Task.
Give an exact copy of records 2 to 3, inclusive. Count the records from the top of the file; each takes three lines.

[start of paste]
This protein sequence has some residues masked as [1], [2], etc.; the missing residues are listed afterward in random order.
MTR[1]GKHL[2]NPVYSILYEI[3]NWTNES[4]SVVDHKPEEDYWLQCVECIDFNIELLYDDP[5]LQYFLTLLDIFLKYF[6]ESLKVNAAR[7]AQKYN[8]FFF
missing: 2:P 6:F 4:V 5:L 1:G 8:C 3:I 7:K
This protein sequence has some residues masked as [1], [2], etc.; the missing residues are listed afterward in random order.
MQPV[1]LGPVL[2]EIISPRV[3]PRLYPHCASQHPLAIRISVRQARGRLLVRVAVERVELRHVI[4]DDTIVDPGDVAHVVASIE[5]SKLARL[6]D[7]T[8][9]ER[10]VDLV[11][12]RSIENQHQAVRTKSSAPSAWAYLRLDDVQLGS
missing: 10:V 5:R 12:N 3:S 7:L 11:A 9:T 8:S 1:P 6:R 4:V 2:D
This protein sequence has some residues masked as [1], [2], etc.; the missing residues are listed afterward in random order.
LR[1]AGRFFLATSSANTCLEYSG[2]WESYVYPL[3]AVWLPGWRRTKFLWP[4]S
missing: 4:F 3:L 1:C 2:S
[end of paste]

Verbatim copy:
This protein sequence has some residues masked as [1], [2], etc.; the missing residues are listed afterward in random order.
MQPV[1]LGPVL[2]EIISPRV[3]PRLYPHCASQHPLAIRISVRQARGRLLVRVAVERVELRHVI[4]DDTIVDPGDVAHVVASIE[5]SKLARL[6]D[7]T[8][9]ER[10]VDLV[11][12]RSIENQHQAVRTKSSAPSAWAYLRLDDVQLGS
missing: 10:V 5:R 12:N 3:S 7:L 11:A 9:T 8:S 1:P 6:R 4:V 2:D
This protein sequence has some residues masked as [1], [2], etc.; the missing residues are listed afterward in random order.
LR[1]AGRFFLATSSANTCLEYSG[2]WESYVYPL[3]AVWLPGWRRTKFLWP[4]S
missing: 4:F 3:L 1:C 2:S